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  • Allison Wilcox

Baptism

About midnight Paul and Silas were praying and singing hymns to God, and the prisoners were listening to them. Suddenly there was an earthquake, so violent that the foundations of the prison were shaken; and immediately all the doors were opened and everyone’s chains were unfastened. When the jailer woke up and saw the prison doors wide open, he drew his sword and was about to kill himself, since he supposed that the prisoners had escaped. But Paul shouted in a loud voice, “Do not harm yourself, for we are all here.” The jailer called for lights, and rushing in, he fell down trembling before Paul and Silas. Then he brought them outside and said, “Sirs, what must I do to be saved?” They answered, “Believe on the Lord Jesus, and you will be saved, you and your household.” They spoke the word of the Lord to him and to all who were in his house. At the same hour of the night he took them and washed their wounds; then he and his entire family were baptized without delay. He brought them up into the house and set food before them; and he and his entire household rejoiced that he had become a believer in God. ~ Acts 16:25-34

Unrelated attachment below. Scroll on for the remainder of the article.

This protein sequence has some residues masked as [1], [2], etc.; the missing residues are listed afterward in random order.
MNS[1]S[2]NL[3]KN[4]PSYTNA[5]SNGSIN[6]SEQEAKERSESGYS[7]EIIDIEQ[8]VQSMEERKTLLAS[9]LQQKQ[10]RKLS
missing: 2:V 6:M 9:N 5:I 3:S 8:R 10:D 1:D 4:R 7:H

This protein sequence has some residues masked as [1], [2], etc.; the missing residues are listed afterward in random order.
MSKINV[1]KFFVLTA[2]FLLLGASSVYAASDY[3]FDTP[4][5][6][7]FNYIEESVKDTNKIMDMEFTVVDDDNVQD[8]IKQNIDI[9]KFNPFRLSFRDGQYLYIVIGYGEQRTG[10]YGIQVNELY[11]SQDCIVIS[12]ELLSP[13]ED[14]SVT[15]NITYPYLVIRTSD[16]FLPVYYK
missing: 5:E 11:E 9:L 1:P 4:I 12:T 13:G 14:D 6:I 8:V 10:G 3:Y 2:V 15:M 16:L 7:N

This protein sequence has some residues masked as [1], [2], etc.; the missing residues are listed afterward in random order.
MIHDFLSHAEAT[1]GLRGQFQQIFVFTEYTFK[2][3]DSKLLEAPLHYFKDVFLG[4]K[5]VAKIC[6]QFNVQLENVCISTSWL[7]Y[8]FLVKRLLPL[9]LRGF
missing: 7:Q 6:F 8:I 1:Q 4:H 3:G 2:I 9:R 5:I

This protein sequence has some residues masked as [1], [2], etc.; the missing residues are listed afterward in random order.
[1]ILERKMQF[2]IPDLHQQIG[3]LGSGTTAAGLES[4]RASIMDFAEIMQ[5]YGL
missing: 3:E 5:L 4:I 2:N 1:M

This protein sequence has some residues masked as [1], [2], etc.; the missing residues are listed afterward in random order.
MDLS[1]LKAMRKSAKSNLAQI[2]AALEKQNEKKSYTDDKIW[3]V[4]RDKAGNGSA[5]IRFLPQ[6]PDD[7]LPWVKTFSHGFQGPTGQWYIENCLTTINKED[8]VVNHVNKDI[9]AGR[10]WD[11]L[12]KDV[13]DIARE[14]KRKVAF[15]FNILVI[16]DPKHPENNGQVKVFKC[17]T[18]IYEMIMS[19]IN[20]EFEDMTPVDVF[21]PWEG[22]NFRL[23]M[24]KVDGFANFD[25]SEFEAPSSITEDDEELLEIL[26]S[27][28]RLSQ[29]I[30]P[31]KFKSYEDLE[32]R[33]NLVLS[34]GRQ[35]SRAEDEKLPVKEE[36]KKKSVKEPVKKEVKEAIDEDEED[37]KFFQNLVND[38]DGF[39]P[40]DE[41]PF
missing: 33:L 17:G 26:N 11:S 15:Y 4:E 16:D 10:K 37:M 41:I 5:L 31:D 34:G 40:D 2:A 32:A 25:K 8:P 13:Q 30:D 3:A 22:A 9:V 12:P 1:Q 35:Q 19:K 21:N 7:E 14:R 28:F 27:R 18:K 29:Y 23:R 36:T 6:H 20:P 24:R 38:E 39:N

For his trouble in freeing the slave girl from her spirit of divination, Paul, along with Silas, got a little jail time. And as Peter before him, also was miraculously freed.

Unlike Peter, Paul and Silas, despite being freed, stay put and as a result, faith is stirred in the jailer and his entire family is baptized.

His entire family.

You catch that?

Baptism is something that the New Testament has lots to say about.

Only, one of the things we don't really get about baptism is a lot of the dogma we have attached to it over the years. What we know from Acts and from the epistles is that it is an act of faith and it is an act of God.

We aren't told it is exclusive for adults.

We aren't told it either is or is not for children and infants.

We can infer here that children are welcome (especially if we consider Jesus own words in Matthew about letting the children come to him).

In short, we can, and have, inferred a lot about it over the past 2000 years.

But what we see here is a powerful example of what baptism IS, rather than the rules about it. It is an event that saves and it is an event that is cause for joy.

It is about belief yes, but here we see that the belief of the jailer causes his entire household to be brought into the faith.

So in essence, what we learn mostly about baptism in the New Testament is God's faithfulness and God's openness and inclusion in bringing us into the kin-dom of God.

Lord, thank you for your faithfulness and the gift of baptism which brings us into your family. Amen.

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